RPi-Powered pi-topCEED Makes the Case as a Low-Cost Modular Learning Desktop

It's hard to go a day without seeing interesting and compelling Indiegogo or Kickstarter projects that feature the Raspberry Pi, Pine 64 or the Intel Edison inside some sort of embedded device or standalone computer or laptop. Last fall, I stumbled across one such project that billed itself as "the first $99 Raspberry Pi desktop", and I felt the need to have it.

In fact, I forwarded a link to the Indiegogo pi-topCEED campaign to my wife and suggested, "This would make a great Christmas present!" Unlike other RPi projects and kits, the pi-topCEED billed itself as a fully integrated, plug-and-play learning platform, complete with an RPi2 (later upgraded to an RPi3), a 13.3" HD LCD screen (later upgraded to 14"), and a breadboard kit for attaching and experimenting with external devices.

As with many of the other Kickstarter-like products I've ordered (or had ordered for me), I forgot about the pi-top until well into the new year. Delivery dates began to slip, and the folks at pi-top had trouble with their Chinese fulfillment house, but nonetheless, the pi-topCEED was a go and finally landed on my doorstep in late August, ironically while I was away at LinuxCon.

As promised, the RPi desktop came with everything in the box you need to start experimenting with Linux, electronics prototyping and the RPi—except a keyboard and mouse. You have to supply your own (unlike the pi-top laptop, which comes truly complete).

The pi-topCEED is about 15 inches square, with a 14-inch HD screen and adjustable stand.

The little desktop comes with a power supply, easy-to-follow instructions, the breadboard and wire connectors, and an 8GB SD card preloaded with pi-topOS, a customized version of the stable and popular Raspbian. The case itself is made of sturdy plastic and sports a metal kickstand that lets you set the pi-topCEED on your desk at pretty much any angle.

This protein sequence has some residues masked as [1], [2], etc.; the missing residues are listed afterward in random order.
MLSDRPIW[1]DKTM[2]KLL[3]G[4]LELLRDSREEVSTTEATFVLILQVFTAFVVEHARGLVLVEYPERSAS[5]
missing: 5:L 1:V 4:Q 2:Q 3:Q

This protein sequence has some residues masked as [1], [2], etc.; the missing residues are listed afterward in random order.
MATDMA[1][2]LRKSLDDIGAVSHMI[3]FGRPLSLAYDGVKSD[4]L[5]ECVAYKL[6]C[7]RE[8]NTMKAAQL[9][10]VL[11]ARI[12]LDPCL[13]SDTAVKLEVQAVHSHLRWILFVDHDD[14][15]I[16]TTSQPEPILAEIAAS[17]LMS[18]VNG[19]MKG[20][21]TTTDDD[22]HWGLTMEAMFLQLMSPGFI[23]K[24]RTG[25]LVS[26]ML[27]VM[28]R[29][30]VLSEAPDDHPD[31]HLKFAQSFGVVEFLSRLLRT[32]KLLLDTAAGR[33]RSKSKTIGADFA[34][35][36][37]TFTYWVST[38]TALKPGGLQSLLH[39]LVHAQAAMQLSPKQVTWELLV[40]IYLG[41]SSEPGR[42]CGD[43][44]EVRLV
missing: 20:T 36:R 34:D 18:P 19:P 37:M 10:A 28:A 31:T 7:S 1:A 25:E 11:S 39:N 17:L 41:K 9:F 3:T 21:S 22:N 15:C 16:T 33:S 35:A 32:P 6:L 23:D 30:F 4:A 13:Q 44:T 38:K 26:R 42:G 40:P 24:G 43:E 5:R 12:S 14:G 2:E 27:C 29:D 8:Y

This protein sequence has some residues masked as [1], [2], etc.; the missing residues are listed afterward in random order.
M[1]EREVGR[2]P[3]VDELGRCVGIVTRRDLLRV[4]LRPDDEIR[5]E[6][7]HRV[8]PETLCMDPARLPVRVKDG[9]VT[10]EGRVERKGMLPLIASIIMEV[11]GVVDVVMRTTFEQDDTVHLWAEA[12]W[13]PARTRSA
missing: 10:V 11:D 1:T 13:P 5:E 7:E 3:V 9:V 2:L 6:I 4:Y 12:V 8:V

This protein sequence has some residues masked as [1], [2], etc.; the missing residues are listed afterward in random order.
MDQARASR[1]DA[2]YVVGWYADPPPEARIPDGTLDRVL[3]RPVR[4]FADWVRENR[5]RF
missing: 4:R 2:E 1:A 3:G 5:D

At the core of the device—directly below the screen—is a front-facing compartment with a removable smoked plexiglass cover. The compartment holds a custom pi-top PCB that provides power, HDMI, USB and a video header; and the pi-topPROTO, a HAT-compatible add-on board with its own GPIO header and about 200 breadboard-style ports for prototyping electronics. The latter mounts to a pair of rails using small magnets. The included RPi3 mounts to the same rails, with its four USB 2.0 ports and single 10/100 Ethernet port exposed on the right side of the desktop for easy access.

The unit features a compartment below the screen that holds the RPi3, right, and the main pi-top PCB, left.

Everything slides together neatly, the RPi connecting to the pi-top PCB via a short HDMI cable and a GPIO header cable. Slide in the SD card, and that's it. The little desktop is ready to boot. Of course, if you want to run regular Raspbian, Pidora or another OS for the ARM-based RPi, you can do that too, but part of the pi-topCEED's draw is its custom OS, which is designed for students—formal and otherwise.